A rare but deserved plug for a book besides ones of my own this morning and that’s Steve Massa’s Slapstick Divas: The Women of Silent Comedy, the most authoritive and wide-ranging resource on silent screen comediennes. Most of the biographical details in this post were taken from there. There ain’t anywhere else.
The film career of Hazel Deane (Hazel Schilling, 1901-1986) lasted less than a decade and a mere two dozen movies, but it was pretty solid nonetheless. She was a 17 year old Malibu lifeguard when she (quite naturally) began working as a bathing beauty and bit player for such studios as Fox Sunshine, Mack Sennett, Christie, and others. Her debut was in A Tight Squeeze (1918) with Lloyd Hamilton. By her third film, Matrimaniacs (1920) she is already co-starring with Neal Burns, This was followed by two with Chester Conklin that same year, Who Am I? and The Soft Boiled Yegg. Her most widely seen comedy is Buster Keaton’s feature Seven Chances (1925), in which she plays one of the aspiring brides (not in the big crowd scenes, one of the ones he actually meets and has scenes with.)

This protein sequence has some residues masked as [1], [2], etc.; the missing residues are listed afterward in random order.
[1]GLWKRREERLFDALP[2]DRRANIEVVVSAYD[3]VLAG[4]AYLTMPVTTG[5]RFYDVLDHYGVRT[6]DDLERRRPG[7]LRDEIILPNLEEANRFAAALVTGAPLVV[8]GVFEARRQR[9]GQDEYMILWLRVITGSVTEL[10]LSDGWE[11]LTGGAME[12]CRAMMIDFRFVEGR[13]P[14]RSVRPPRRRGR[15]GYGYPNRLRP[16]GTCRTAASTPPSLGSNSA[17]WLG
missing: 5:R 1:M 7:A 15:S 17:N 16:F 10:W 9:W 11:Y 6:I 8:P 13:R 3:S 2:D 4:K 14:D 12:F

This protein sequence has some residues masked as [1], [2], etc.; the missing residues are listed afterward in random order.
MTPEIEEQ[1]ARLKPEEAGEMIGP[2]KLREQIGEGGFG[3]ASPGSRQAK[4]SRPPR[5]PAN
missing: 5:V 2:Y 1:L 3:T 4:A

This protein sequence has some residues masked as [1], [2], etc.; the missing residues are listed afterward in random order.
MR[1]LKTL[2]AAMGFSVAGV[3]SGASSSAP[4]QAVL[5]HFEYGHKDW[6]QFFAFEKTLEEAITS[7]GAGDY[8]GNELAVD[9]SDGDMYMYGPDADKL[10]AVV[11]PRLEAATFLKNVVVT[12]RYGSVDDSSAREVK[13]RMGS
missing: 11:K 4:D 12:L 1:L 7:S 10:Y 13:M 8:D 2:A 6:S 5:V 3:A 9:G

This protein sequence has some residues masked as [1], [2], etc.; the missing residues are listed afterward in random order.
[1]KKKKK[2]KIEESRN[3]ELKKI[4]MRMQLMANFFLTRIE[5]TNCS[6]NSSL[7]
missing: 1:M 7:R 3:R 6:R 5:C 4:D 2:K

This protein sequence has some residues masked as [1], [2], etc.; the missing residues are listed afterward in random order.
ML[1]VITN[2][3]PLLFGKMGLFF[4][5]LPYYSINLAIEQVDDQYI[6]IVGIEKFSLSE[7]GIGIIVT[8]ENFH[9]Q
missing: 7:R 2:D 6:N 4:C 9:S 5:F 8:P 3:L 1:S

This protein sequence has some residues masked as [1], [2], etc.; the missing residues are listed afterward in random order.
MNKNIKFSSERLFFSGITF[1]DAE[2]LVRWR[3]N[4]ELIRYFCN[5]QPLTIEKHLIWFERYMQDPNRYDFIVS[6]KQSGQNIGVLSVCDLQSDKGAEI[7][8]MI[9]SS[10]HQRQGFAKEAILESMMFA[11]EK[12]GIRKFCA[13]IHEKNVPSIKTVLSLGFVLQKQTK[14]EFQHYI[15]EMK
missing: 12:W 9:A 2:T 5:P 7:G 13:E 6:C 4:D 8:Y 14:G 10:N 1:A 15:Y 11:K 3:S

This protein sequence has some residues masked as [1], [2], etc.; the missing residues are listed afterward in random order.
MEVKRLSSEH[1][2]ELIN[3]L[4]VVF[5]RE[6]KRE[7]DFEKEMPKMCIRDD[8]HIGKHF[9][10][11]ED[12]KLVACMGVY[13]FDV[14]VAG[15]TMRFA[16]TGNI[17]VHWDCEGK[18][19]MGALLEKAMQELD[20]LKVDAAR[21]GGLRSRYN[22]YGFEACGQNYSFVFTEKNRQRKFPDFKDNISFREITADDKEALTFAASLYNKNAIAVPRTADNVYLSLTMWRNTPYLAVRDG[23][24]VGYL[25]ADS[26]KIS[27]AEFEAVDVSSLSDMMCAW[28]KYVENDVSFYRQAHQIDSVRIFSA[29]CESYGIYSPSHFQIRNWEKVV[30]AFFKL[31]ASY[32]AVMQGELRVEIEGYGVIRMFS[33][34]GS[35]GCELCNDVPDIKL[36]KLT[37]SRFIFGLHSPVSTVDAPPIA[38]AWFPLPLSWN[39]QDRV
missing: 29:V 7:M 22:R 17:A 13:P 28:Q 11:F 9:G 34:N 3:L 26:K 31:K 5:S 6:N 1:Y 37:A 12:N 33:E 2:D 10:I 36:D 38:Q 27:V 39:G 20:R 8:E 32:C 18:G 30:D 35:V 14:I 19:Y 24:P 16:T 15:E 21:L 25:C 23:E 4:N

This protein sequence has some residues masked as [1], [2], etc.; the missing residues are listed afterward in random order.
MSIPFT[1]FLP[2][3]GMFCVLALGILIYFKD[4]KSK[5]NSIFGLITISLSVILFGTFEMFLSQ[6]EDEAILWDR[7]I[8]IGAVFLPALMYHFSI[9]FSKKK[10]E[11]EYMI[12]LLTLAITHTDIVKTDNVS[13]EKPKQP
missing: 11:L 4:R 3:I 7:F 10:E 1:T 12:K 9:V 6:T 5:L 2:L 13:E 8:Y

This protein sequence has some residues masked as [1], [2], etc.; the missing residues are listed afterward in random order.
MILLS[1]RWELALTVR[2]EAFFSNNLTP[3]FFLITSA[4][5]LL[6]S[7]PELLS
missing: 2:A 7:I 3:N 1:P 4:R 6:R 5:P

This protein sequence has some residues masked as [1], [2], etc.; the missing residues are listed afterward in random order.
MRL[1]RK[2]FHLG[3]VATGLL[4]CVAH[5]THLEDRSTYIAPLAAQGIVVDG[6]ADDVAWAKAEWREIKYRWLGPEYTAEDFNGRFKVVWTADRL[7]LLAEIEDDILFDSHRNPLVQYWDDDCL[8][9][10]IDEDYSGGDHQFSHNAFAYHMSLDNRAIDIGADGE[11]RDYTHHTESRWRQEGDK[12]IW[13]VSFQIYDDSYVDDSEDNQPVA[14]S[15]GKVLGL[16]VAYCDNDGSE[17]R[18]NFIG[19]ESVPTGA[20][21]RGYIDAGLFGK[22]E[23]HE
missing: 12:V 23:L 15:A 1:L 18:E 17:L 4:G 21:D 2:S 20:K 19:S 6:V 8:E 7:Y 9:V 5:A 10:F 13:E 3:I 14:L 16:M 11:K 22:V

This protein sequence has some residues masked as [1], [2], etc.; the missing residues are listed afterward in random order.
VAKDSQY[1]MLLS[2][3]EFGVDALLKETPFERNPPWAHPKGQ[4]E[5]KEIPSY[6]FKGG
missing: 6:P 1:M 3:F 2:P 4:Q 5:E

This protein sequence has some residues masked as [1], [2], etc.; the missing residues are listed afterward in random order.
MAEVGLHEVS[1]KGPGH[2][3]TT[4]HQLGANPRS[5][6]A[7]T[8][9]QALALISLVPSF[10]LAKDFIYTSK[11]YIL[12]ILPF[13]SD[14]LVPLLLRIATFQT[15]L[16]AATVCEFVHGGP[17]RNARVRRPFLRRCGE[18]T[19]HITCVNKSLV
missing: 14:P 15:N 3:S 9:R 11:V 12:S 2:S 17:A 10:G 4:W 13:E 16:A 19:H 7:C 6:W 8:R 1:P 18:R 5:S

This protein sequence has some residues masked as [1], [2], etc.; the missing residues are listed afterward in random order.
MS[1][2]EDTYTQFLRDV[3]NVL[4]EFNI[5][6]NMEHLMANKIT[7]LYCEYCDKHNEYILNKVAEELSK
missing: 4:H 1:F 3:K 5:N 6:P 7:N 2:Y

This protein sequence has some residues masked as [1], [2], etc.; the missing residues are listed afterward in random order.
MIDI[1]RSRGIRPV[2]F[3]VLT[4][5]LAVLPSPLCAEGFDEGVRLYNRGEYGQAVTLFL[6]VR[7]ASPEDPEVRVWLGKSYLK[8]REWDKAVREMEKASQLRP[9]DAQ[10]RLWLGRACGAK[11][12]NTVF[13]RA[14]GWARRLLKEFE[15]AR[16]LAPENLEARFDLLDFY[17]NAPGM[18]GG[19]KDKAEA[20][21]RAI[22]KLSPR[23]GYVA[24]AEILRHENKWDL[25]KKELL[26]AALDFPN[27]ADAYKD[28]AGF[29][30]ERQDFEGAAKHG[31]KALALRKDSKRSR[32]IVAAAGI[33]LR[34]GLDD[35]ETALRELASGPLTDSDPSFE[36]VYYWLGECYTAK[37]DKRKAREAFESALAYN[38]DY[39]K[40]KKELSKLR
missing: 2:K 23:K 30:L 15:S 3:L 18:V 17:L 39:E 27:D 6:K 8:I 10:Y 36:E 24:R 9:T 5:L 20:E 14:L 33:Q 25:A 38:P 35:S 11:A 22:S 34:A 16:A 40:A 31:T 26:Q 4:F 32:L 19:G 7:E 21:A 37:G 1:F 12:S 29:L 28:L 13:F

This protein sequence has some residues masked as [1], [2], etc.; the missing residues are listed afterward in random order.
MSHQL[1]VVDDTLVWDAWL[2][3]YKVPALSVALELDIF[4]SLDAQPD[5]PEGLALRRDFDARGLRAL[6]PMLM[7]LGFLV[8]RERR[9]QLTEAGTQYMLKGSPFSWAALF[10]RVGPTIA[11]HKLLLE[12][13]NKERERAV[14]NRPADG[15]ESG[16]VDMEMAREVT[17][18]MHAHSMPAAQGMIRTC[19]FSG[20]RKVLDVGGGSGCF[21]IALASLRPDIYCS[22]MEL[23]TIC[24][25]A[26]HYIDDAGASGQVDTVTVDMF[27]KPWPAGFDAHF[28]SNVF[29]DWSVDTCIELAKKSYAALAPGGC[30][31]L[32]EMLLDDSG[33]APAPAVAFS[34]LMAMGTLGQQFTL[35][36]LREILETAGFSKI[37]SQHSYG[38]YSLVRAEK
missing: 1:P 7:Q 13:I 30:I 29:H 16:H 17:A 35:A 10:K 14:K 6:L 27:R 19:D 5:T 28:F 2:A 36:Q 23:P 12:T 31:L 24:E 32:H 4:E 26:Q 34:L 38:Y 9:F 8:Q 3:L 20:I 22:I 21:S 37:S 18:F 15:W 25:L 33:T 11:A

Lovers of silent westerns may be likely to know Deane better than comedy fans, for most of her films in the ’20s were feature length oaters, in which she was sometimes billed as Hazel Maye, co-starring with the likes of Neal Hart, Ken Maynard, and Bob Custer. Her last picture was Speedy Smith (1927) with Billy Sullivan. The timing would seem to indicate that the coming of sound was not for her, although at 26 she was at a peak marriage age, which was another frequent cause of females dropping out of the business back then. I’ve not come across any information about a husband, According to Massa, Deane entertained troops during WWII with the USO. This suggests to me that in the intervening time she kept a hand in as a live performer. With those healthy gams she seems a shoe-in as a dancer or a chorus girl. As we learn more we’ll fill out this portrait. Buy Steve’s book!
And if you’re looking for the near eponymous pop singer, go here.
For more on the history of silent film please see Chain of Fools: Silent Comedy and Its Legacies from Nickelodeons to Youtube